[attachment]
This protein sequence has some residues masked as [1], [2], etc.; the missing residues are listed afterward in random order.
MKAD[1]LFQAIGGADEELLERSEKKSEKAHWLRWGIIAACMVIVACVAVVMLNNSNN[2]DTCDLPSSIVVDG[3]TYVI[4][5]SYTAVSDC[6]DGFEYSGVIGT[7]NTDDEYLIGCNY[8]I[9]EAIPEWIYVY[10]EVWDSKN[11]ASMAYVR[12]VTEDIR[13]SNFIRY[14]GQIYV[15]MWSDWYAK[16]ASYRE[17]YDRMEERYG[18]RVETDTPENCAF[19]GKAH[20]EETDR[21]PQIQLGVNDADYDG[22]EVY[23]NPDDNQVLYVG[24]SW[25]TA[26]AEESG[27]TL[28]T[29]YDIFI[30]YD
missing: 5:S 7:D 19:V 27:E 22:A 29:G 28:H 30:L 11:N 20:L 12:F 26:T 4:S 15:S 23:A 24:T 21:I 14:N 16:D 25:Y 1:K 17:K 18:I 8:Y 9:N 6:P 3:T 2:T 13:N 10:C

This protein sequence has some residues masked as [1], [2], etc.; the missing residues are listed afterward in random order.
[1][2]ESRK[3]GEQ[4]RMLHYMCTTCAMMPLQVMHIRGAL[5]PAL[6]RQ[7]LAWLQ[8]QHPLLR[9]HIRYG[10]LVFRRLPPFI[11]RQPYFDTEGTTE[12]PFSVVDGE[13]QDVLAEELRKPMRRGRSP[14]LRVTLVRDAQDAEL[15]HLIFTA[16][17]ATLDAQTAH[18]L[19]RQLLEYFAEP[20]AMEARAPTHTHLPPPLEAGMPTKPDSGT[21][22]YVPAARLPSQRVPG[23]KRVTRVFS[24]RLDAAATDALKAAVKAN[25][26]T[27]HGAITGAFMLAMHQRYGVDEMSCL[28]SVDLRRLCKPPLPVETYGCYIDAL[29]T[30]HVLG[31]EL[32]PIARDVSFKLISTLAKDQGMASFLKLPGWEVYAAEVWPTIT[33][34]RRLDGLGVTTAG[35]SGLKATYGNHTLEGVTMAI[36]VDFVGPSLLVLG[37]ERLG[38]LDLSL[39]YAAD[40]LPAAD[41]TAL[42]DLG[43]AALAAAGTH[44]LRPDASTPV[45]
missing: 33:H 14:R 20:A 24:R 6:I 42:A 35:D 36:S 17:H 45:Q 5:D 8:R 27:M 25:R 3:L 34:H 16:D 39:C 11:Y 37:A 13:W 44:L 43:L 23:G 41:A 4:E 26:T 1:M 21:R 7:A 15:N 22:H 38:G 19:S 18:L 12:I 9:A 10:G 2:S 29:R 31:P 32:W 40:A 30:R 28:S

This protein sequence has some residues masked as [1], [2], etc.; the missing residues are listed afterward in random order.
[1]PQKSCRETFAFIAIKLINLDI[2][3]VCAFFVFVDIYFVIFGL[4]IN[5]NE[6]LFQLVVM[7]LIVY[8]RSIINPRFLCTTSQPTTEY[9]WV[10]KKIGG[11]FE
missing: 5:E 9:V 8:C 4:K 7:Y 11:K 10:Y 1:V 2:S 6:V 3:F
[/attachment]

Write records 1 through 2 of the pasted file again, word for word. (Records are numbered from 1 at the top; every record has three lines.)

This protein sequence has some residues masked as [1], [2], etc.; the missing residues are listed afterward in random order.
MKAD[1]LFQAIGGADEELLERSEKKSEKAHWLRWGIIAACMVIVACVAVVMLNNSNN[2]DTCDLPSSIVVDG[3]TYVI[4][5]SYTAVSDC[6]DGFEYSGVIGT[7]NTDDEYLIGCNY[8]I[9]EAIPEWIYVY[10]EVWDSKN[11]ASMAYVR[12]VTEDIR[13]SNFIRY[14]GQIYV[15]MWSDWYAK[16]ASYRE[17]YDRMEERYG[18]RVETDTPENCAF[19]GKAH[20]EETDR[21]PQIQLGVNDADYDG[22]EVY[23]NPDDNQVLYVG[24]SW[25]TA[26]AEESG[27]TL[28]T[29]YDIFI[30]YD
missing: 5:S 7:D 19:V 27:E 22:A 29:G 28:H 30:L 11:N 20:L 12:F 26:T 4:S 15:S 23:A 24:T 21:I 14:N 16:D 25:Y 1:K 17:K 18:I 8:Y 9:N 6:P 3:T 2:T 13:N 10:C

This protein sequence has some residues masked as [1], [2], etc.; the missing residues are listed afterward in random order.
[1][2]ESRK[3]GEQ[4]RMLHYMCTTCAMMPLQVMHIRGAL[5]PAL[6]RQ[7]LAWLQ[8]QHPLLR[9]HIRYG[10]LVFRRLPPFI[11]RQPYFDTEGTTE[12]PFSVVDGE[13]QDVLAEELRKPMRRGRSP[14]LRVTLVRDAQDAEL[15]HLIFTA[16][17]ATLDAQTAH[18]L[19]RQLLEYFAEP[20]AMEARAPTHTHLPPPLEAGMPTKPDSGT[21][22]YVPAARLPSQRVPG[23]KRVTRVFS[24]RLDAAATDALKAAVKAN[25][26]T[27]HGAITGAFMLAMHQRYGVDEMSCL[28]SVDLRRLCKPPLPVETYGCYIDAL[29]T[30]HVLG[31]EL[32]PIARDVSFKLISTLAKDQGMASFLKLPGWEVYAAEVWPTIT[33][34]RRLDGLGVTTAG[35]SGLKATYGNHTLEGVTMAI[36]VDFVGPSLLVLG[37]ERLG[38]LDLSL[39]YAAD[40]LPAAD[41]TAL[42]DLG[43]AALAAAGTH[44]LRPDASTPV[45]
missing: 33:H 14:R 20:A 24:R 6:I 42:A 35:D 36:S 17:H 45:Q 5:D 8:R 27:M 25:R 3:L 34:H 16:D 39:C 11:Y 37:A 13:W 44:L 43:L 23:G 41:A 4:E 26:T 1:M 21:R 7:A 15:N 22:H 38:G 19:S 18:L 12:I 9:A 10:G 2:S 29:R 31:P 32:W 40:A 30:R 28:S